Gazpacho and porra antequerana might be one of the most traditional dishes in our province. They use local ingredients to make them, such as tomato, pepper, olive oil, garlic, ham and egg, although the recipes can vary depending on the village. As Fernando Rueda García states in his book La cocina popular de Málaga (The popilar cuisine from Málaga), there are different types of soups:

Gazpacho: both enjoyed cold or hot, it is mainly known in the villages located in Serranía de Ronda and other northern areas like Cañete la Real or Campillos. Another variety in the region is called ‘sopa tostá’ (toasted soup).

Gazpachuelo: the same author says this dish is made with leftover and that is why it is humble, wise and thankful. He also says that it is known in some villages as ‘sopita de los difuntos’ (soup of the death) because, as it is easy to make and comforting, it was served in funerals that were held in the family house. That is the origin of the idiom ‘gazpachuelo, comida de duelos’ (‘gazpachuelo, food of grief’)

Ajoblanco: this dish is celebrated in the villag of Almáchar. It was served with what they could find in the land: a bunch of muscatel grapes that, unlike the popular belief, was not added to the soup but eaten directly in the mouth after each spoonful of the refreshing and nutritious ajoblanco. Legends about traditional dishes say that the origin of this dish comes from the XIX century, when an engineer working in the land took a bite of the ajoblaco that a woman offered him so he could get refreshed and, as he got so surprised by it, he went to the capital city and spread the simple recipe.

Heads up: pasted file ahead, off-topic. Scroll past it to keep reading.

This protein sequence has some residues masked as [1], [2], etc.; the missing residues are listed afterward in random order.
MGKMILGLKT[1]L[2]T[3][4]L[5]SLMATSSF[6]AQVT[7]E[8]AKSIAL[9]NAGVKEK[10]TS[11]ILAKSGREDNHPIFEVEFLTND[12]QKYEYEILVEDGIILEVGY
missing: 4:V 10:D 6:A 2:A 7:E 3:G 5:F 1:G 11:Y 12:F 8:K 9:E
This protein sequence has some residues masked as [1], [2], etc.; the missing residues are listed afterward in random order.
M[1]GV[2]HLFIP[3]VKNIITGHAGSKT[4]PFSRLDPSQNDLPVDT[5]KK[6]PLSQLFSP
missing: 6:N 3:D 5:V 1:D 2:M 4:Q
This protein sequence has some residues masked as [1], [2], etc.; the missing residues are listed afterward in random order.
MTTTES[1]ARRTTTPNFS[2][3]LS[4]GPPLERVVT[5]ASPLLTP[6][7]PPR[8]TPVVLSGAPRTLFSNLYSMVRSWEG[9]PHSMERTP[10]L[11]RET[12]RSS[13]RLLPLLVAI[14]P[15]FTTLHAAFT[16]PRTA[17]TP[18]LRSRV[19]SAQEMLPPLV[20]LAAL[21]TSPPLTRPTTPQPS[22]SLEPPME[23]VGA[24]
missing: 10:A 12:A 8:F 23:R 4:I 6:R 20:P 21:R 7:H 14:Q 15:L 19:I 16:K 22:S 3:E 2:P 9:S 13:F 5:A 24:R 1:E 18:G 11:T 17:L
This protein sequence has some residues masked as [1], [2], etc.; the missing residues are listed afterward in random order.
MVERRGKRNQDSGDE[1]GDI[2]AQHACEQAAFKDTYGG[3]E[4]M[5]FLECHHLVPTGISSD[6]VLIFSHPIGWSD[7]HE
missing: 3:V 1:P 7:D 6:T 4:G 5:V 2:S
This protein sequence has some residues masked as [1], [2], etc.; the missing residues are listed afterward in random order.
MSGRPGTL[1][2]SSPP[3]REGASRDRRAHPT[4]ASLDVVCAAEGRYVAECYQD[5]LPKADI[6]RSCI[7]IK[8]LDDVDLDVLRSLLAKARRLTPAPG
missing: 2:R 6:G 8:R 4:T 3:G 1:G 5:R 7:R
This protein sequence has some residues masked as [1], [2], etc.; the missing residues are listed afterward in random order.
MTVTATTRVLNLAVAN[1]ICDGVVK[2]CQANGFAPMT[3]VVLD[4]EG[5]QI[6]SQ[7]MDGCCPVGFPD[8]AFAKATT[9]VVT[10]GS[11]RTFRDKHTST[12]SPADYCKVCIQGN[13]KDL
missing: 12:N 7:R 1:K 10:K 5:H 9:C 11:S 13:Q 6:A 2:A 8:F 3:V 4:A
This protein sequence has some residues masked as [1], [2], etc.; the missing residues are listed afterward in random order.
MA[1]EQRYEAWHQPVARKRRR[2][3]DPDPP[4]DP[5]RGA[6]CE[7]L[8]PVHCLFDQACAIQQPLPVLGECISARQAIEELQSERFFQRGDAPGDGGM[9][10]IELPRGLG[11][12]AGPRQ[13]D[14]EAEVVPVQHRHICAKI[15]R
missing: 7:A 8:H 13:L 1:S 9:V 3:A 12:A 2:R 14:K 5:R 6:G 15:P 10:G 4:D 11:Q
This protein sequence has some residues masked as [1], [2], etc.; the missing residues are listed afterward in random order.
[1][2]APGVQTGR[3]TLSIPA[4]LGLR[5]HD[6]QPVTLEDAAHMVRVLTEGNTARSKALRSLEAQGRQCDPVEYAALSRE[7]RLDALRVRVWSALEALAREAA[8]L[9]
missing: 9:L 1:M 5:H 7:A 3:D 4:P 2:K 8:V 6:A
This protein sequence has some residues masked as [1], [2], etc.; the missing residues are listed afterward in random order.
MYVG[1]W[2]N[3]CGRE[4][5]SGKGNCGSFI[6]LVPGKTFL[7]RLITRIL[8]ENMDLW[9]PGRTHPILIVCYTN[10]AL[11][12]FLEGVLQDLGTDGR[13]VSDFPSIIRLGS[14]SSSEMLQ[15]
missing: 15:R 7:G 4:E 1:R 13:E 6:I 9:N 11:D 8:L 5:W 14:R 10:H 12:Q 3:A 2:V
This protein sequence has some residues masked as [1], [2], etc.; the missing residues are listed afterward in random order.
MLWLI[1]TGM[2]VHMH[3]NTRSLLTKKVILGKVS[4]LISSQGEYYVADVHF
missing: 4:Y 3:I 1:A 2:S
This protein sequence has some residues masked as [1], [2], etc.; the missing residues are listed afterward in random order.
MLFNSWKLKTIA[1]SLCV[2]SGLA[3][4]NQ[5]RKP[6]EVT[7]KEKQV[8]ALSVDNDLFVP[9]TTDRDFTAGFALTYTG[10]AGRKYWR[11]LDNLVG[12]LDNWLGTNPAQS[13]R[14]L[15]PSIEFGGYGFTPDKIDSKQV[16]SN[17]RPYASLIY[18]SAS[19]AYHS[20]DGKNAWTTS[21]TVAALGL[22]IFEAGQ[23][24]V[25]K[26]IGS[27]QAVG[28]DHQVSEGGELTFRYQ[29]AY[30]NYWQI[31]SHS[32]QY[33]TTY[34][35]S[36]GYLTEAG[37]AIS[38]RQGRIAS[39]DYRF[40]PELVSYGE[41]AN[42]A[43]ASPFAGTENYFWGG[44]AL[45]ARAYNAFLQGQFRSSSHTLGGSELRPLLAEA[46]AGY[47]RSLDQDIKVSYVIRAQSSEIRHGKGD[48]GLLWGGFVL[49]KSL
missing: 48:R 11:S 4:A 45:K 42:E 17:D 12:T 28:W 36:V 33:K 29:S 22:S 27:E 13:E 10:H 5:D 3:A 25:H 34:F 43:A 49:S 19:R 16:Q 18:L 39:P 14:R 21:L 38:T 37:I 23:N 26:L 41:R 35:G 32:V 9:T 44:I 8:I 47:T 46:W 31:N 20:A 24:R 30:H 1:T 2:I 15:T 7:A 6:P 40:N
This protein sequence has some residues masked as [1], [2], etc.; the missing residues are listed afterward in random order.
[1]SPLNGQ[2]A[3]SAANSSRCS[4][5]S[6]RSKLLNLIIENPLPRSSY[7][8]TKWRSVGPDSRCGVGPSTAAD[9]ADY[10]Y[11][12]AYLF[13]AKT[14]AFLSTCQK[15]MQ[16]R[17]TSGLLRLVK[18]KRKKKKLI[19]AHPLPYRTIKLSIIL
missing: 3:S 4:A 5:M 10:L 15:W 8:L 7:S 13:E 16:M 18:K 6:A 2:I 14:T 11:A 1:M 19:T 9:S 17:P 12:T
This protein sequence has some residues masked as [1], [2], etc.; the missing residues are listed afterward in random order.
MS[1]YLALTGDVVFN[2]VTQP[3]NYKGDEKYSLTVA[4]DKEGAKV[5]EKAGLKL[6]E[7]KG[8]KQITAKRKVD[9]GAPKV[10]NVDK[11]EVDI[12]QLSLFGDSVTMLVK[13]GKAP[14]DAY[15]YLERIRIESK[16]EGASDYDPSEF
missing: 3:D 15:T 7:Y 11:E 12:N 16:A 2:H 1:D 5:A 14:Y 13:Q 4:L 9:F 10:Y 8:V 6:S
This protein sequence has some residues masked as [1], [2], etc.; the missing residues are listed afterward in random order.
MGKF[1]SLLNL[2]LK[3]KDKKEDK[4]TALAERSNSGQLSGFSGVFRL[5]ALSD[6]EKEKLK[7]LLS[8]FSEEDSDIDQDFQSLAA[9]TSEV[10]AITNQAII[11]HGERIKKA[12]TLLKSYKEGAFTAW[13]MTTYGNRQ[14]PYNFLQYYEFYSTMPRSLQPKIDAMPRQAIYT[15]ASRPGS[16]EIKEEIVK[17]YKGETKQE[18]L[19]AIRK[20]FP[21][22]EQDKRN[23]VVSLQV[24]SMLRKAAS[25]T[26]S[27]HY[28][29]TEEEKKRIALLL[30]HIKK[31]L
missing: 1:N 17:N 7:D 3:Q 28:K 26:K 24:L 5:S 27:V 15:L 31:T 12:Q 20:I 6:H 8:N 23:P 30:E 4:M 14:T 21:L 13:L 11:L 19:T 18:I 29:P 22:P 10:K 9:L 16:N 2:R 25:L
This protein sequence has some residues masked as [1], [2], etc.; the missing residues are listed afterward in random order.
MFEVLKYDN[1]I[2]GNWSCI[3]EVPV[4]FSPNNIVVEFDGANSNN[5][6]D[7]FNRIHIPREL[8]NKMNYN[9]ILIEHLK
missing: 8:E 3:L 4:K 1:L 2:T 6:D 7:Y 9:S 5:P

Perot soup: the most important dish in the region of Valle del Guadalhorce, specially in Álora. It is made as ancient farmers prepare it during their lunch break and with the ingredients they had: tomato, bread, onion, garlic, pepper, mint, saffron and ground pepper.

Mondeña soup: one of the peculiarities of this soup is that it uses sundried tomatoes. Every family, of course, adds its touch or version, so we can find recipes with potatoes, green beans when they are in season or even clams. All of these recipes finish with the traditional soaking of bread in the soup.

Cachorreña soup: there are different versions of these soups in the province, but they are always seasoned with bitter orange, both with the juice and the zest from fresh or dried oranges. This soup is typical from Cártama and its region.

Siete Ramales soup: this soup is traditionally from the neighbouring villages of Junquera and El Burge. Their close location with Alozaina and the inland area of Serranía and Valle del Guadalorce creates strong similarities with traditional dishes like Perot, solita, mojete and nominar soups. The name ‘siete ramales’ comes from the main seven ingredients: bread, tomatoes, peppers, onion, garlic, optional asparragus and olive oil, which is necessary to make this dish.

When it comes to ‘porra’, a famous one is ‘porra antequera’, traditional in the region of Antequera. It takes its name from the utensil used to plough in the mortar: the pestle. This dish is also called cold porra so as not to be confused with hot porra, which has the same ingredients but cooked and with black pudding or bacon on the side.